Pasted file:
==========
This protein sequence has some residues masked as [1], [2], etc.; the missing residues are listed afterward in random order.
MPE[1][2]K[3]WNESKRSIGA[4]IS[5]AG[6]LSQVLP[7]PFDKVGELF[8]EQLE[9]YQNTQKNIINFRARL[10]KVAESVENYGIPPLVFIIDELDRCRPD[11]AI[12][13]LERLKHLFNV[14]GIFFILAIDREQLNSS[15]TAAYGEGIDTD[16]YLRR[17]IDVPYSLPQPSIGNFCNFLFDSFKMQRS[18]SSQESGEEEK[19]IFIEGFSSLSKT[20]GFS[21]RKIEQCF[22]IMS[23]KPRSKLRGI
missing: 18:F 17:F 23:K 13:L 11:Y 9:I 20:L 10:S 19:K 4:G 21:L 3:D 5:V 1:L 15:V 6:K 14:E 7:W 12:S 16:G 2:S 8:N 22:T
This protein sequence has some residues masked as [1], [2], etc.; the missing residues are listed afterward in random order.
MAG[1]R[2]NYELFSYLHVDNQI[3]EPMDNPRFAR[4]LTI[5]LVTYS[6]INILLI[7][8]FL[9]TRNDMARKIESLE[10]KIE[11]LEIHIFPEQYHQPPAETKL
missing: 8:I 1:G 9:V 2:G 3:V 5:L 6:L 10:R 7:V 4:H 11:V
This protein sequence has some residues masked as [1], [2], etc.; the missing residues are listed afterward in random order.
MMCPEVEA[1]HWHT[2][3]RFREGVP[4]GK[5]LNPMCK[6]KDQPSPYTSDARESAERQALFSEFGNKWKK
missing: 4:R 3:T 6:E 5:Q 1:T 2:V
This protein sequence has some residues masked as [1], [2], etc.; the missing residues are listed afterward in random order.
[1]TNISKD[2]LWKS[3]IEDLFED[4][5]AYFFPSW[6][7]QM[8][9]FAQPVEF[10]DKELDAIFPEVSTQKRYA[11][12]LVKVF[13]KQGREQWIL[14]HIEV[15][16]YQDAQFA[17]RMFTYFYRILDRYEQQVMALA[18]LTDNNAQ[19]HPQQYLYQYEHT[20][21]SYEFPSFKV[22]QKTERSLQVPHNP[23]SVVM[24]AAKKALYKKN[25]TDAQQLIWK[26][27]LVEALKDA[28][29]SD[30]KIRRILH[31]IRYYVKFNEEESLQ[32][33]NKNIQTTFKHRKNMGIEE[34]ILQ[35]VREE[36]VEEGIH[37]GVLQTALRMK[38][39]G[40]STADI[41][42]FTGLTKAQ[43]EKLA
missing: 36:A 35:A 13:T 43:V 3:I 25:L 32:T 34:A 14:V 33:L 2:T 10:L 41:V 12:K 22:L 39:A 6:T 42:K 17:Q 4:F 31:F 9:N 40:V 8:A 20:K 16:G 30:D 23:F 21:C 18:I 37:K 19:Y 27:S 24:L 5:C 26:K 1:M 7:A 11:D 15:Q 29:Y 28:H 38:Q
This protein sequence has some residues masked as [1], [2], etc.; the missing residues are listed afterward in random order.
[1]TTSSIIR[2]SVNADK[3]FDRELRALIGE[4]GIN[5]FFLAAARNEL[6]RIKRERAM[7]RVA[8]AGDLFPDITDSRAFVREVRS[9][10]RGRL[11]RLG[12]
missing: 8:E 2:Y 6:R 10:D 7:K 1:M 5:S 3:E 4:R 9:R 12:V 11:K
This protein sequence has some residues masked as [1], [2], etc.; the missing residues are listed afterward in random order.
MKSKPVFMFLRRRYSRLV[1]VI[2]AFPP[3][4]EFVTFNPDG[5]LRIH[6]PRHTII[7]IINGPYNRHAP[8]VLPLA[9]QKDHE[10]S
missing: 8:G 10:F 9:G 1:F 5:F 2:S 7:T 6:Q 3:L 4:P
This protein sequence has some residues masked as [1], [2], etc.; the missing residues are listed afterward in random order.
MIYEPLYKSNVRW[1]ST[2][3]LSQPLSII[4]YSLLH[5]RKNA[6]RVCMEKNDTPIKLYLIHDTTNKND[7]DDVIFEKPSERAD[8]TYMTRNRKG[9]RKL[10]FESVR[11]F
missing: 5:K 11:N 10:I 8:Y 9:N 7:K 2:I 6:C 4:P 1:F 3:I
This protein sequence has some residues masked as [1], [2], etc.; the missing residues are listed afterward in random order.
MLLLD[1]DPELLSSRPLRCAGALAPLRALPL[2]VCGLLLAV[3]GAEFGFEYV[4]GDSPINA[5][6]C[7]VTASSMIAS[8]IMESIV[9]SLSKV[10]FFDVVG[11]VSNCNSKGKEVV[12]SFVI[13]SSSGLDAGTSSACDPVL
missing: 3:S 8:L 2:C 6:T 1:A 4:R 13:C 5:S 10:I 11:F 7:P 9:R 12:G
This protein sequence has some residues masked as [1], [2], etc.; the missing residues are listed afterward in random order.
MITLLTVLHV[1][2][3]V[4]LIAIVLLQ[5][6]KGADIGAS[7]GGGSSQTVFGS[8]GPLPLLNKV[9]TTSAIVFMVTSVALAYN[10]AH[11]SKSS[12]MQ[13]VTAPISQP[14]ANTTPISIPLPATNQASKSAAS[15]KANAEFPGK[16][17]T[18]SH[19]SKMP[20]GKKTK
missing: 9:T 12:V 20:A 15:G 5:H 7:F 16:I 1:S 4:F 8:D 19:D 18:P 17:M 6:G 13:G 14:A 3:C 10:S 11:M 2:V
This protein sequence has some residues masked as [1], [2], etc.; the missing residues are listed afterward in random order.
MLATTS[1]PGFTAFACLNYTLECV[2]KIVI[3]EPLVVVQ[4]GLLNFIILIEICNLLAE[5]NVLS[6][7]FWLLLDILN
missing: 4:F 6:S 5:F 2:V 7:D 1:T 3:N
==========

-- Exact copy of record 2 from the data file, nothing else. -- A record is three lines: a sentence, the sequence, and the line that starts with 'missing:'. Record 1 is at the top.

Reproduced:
This protein sequence has some residues masked as [1], [2], etc.; the missing residues are listed afterward in random order.
MAG[1]R[2]NYELFSYLHVDNQI[3]EPMDNPRFAR[4]LTI[5]LVTYS[6]INILLI[7][8]FL[9]TRNDMARKIESLE[10]KIE[11]LEIHIFPEQYHQPPAETKL
missing: 8:I 1:G 9:V 2:G 3:V 5:L 6:L 10:R 7:V 4:H 11:V